There are cases in which one of the parents has abandoned their parental responsibilities, suffers from addictions, suffers from a significant mental or emotional condition, or is otherwise unfit to assume either physical or legal custody. In such cases, the specific facts must be carefully analyzed. In such circumstances, one party may have limited parental rights, supervised visitation may be required or a “Parenting Coordinator” may be utilized.
Supervised visitation means that a person cannot be in the presence of their child without appropriate adult supervision. A Parenting Coordinator is utilized to facilitate decision making when the parents are incapable of doing so themselves. These alternatives should only be used if and when absolutely necessary, and only as a last resort.
Absent such extenuating circumstances, New Jersey law regarding custody of children can be summarized in the simple principle that the parenting arrangement must be in “the best interest of the child.” Notice that the operative words are in the best interest of the child; not necessarily in the best interest of either, or both, parents.
Whatever the parenting arrangement, it must address two basic areas of responsibility: physical and legal custody. Physical custody determines where the child will reside, how many days with each parent and at what times: weekdays, weekends, holidays and vacation periods.
Legal custody involves decision making regarding the child. Decisions such as elective medical care, religious training, schooling decisions and extra-curricular activities are the typical discretionary decisions which are a part of legal custody.
In order to determine what parenting arrangement is “in the best interest of the children,” the Court must apply specific statutory criteria.
Those criteria include:
- a parent’s ability to agree, communicate and cooperate in matters relating to the child;
- a parent’s willingness to accept custody of the child;
- any unwillingness on the part of either party to allow visitation or contact with the child with the other parent;
- the relationship of the child with the parent;
- any history of domestic violence;
- the safety of the child;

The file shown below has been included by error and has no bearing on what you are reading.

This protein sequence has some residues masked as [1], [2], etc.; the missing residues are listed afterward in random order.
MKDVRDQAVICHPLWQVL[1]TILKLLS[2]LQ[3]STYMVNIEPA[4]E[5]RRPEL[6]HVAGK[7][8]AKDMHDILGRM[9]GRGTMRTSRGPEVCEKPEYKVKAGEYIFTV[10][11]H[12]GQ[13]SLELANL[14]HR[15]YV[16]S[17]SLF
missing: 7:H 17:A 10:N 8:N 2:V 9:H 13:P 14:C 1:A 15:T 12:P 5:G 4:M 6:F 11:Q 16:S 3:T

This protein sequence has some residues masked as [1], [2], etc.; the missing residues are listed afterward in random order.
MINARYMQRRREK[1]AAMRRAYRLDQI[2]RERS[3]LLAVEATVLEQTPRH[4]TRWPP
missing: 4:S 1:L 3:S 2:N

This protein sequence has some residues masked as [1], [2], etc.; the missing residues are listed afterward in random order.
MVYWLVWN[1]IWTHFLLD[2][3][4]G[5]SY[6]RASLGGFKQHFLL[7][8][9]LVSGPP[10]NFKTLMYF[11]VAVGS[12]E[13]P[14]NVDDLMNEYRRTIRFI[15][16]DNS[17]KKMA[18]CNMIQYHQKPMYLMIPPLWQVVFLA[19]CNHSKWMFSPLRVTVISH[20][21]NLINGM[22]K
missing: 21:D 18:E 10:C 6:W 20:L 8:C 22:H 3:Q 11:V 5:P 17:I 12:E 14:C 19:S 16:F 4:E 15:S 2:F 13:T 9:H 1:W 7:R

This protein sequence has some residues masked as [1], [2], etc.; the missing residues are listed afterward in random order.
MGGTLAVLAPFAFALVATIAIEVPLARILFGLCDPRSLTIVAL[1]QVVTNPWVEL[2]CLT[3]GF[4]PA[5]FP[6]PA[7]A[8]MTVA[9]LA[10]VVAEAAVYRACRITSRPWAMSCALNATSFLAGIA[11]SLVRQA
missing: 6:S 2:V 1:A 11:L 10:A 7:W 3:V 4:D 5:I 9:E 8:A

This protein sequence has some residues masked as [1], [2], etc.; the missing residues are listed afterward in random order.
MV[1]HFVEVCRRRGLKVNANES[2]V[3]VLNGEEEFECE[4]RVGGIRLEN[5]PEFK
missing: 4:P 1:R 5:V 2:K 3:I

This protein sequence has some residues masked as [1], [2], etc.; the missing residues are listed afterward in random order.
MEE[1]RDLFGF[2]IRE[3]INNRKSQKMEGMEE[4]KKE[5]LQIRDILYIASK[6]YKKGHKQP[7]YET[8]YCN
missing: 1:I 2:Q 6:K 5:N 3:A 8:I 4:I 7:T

- the preference of the child, when the child is of sufficient age so as to form an intelligent decision;
- the needs of the child;
- the stability of the home environments of the respective parents;
- the quality and continuity of the child’s education;
- the fitness of the parent;
- the geographic proximity of the parents’ home;
- the extent and quality of time that each parent spent with the child either prior to or subsequent to this separation of the parties;
- each parent’s employment responsibilities;
- the age and number of children.
In most cases, the primary objective should be to maintain a continuing relationship between each parent and the child. The Court will attempt to craft a physical custody arrangement whereby each of the parents will enjoy meaningful parenting time with the child at regular intervals and a legal custody which allows both of them to participate in the decision making responsibility for the child.
There are many books discussing the impact of divorce upon children and the theories espoused in such books are as numerous as the books themselves. However, there is one common theme in almost all of the reliable literature: the greater the conflict between the parents, the more the negative impact of the divorce will be upon the child.
Psychological studies show that there are certain types of parental behavior which almost always adversely affect children. Such behavior should be recognized by both parents and each should avoid falling into such behavioral patterns regardless of their reason for doing so.
Such behaviors include:
- Denigrating or criticizing of your spouse in the presence of your children;
- Seeking to make your child your ally or confidant;
- Involving your child in discussions regarding your divorce;
- Blaming your spouse for your own short comings. If you are unhappy, frustrated or depressed, seek competent psychological counseling; do not tell your child that you would be fine if it were not for your spouse, or your spouse’s conduct;
- Engaging in verbal confrontation with your spouse in the presence of your children;
- Any physical confrontation in the presence of the children;
- Using your child as messenger between you and your spouse.
For more information on this topic, please contact Megan Smith at email@example.com.
ABOUT MEGAN SMITH
Megan E. Smith devotes her practice to matrimonial, divorce, and family law, and is a trained collaborative lawyer and divorce mediator. She works with clients in all areas of matrimonial and family law, including the developing area of LGBT law as it relates to children and families. Her practice is concentrated in divorce, dissolution of civil unions, termination of domestic partnerships, custody, parenting time, child support, alimony, equitable distribution and pre-nuptial planning as well as related post-judgment issues, such as emancipation, support enforcement, and implementation of settlement agreements.
In 2008-2015, Ms. Smith has been a co-chair and speaker at the New Jersey Association for Justice annual convention in Atlantic City. Ms. Smith was recognized by Super Lawyers as a Rising Star in 2016 and a Super Lawyer 2017-2018. She was also recognized as an Awesome Attorney in 2015, 2016 and 2017 by South Jersey Magazine.
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